Many smell molecules exhibit chemical reactivity.
This is partly the answer to why their smell is often so intense – because they stimulate the receptors of the olfactory epithelium, resulting in a strong psycho-physiological response. Aldehydes are also chemically reactive and it can be proven that some molecules responsible for, for example, “popular” bad odours will react with them to form new molecules with greatly diminished odour or odourless. The chemical reactivity of the aldehyde group -CHO has given rise to many processes in the modern chemical industry, mainly in the production of resins and plastics, as well as hygiene products and disinfectants.
The simplest aldehyde – formaldehyde HCHO is an important component of melamine, carbamide, and acetal resins. It is also a component of the first fully synthetic plastic – bakelite, a phenol-formaldehyde resin. In addition, formaldehyde is still a widely used disinfectant and fumigant (a disinfectant that emits smoke).
For our purposes, however, formaldehyde is useless. It is over-reactive, has a strong, pungent, and irritating odour (acts on the trigeminal nerve endings), and is otherwise poisonous. However, many other aldehydes are known and used. Almost all of them have an interesting smell and are widely used in the production of fragrance and flavour products. We have found that some aldehydes enter into stable chemical reactions with a broad group of odour-active compounds, as well as other smell compounds that do not evoke unambiguously negative associations (e.g., coffee aroma). A result is a new tool in the fight against noxious odours, and the areas of application are limitless.
Our neutralizers are a mixture of at least two aldehyde neutralizers, wherein one has an unsaturated bond on the carbon at the alpha position of the CHO group and the other does not. The active ingredients in the preparations act through nucleophilic addition or substitution reactions with nitrogen and sulphur on the carbon of selected aldehydes and ketones. The resulting reactions are irreversible. This idea was developed as it was found that certain pairs of aldehydes together work more effectively in binding odours than if they were to react separately. Following this discovery, we found more such relationships with min. 2 and more combinations of aldehydes, ketones and ketoalkynes.
In many cases, the reaction mechanism has not been completely understood and described. Empirically, we are able to demonstrate that such vapours function and increase the effectiveness of the neutralizing mixture in reducing the concentration of undesirable substances in the air.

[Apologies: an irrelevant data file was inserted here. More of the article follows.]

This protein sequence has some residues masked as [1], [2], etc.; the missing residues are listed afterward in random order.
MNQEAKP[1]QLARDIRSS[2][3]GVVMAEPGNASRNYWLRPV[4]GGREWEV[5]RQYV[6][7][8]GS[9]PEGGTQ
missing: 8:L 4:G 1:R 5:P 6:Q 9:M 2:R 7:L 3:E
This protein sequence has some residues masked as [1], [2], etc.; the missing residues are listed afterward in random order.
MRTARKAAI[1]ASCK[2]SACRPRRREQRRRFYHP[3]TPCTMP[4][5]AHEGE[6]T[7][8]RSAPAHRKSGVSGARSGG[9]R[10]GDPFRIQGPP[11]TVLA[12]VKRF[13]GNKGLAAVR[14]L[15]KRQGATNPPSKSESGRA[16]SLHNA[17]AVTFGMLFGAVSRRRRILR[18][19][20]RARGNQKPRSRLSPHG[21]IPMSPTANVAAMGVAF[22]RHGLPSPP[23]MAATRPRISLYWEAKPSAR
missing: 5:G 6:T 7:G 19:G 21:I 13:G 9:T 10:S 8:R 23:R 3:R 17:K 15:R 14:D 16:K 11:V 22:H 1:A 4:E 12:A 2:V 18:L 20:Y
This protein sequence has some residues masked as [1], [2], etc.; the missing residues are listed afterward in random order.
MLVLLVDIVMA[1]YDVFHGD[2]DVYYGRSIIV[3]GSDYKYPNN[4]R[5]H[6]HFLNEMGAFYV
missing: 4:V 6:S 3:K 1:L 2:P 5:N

In the area of the newest generation of neutralizers, we also deal with the addition (attachment) reaction with breaking the multiple carbon-carbon bonds. In general, these reactions are neither fast nor complete in 100% until the neutralizing components appear in sufficient excess to push the reactions toward completion.
The following are examples of selected reactions of aldehydes with odours containing thiol and amine groups.
Example of the reaction of an aldehyde with a simple primary amine:
RCHO + R1NH2 → RCH = NR1 + H2O
Example of the reaction of an aldehyde with mercaptan:
R1CHO + 2R2SH → R1CH(SR)2 + H2O
In both cases, the resulting molecules are generally less volatile, and the osmophoric nitrogen (N) or sulphur (S) atoms are effectively “hidden” in the molecule and no longer have as much power to irritate olfactory receptors.
In the case of more complicated diamines, such as putrescines, we have two amine groups that also react with the aldehyde:
Thus, the particularly unpleasant substances have a double “chance” to be neutralized. The equations presented are for illustrative purposes.za
If we assume that when the molecules of the two substances meet, a chemical reaction takes place as described above, and both compounds are at the minimum concentration to make them smellable, then one of the basic laws of chemistry says that the reaction will be “pushed” toward its completion by the substance that is in excess, that is, until there is (almost) no molecule of bad odour left.
Generally speaking, the reactions occurring take place at different rates depending on the type of compounds being neutralized. In rare cases, these reactions may be incomplete, requiring more time as well as some excess preparation. The environment pH has a severe impact on the reaction kinetics. If we consider the wastewater deodorization then the best results are achieved outside the pH extreme values.
Ammonia, amines and hydrogen sulphide are the most common odour air pollutants among the numerous groups of odours.
The active ingredients of WESTRAND’s preparations act by nucleophilic reactions with nitrogen and sulphur on the d+ carbon of the C=O group of aldehydes and ketones. In general, these reactions are neither fast nor complete in 100% until the neutralizing components appear in sufficient excess to push the reactions toward completion. The kinetics of these reactions is affected by the pH of the reaction environment and temperature.
Reactions of aldehyde with ammonia:
Reactions of aldehyde with amines:
- primary amines
- secondary amines
Reactions of aldehyde with mercaptans:
Reactions of ketones with ammonia:
Reactions of ketones with amines:
- primary amines
(Imines or Schiff’s principle)
- secondary amines
Reactions of ketones with mercaptans: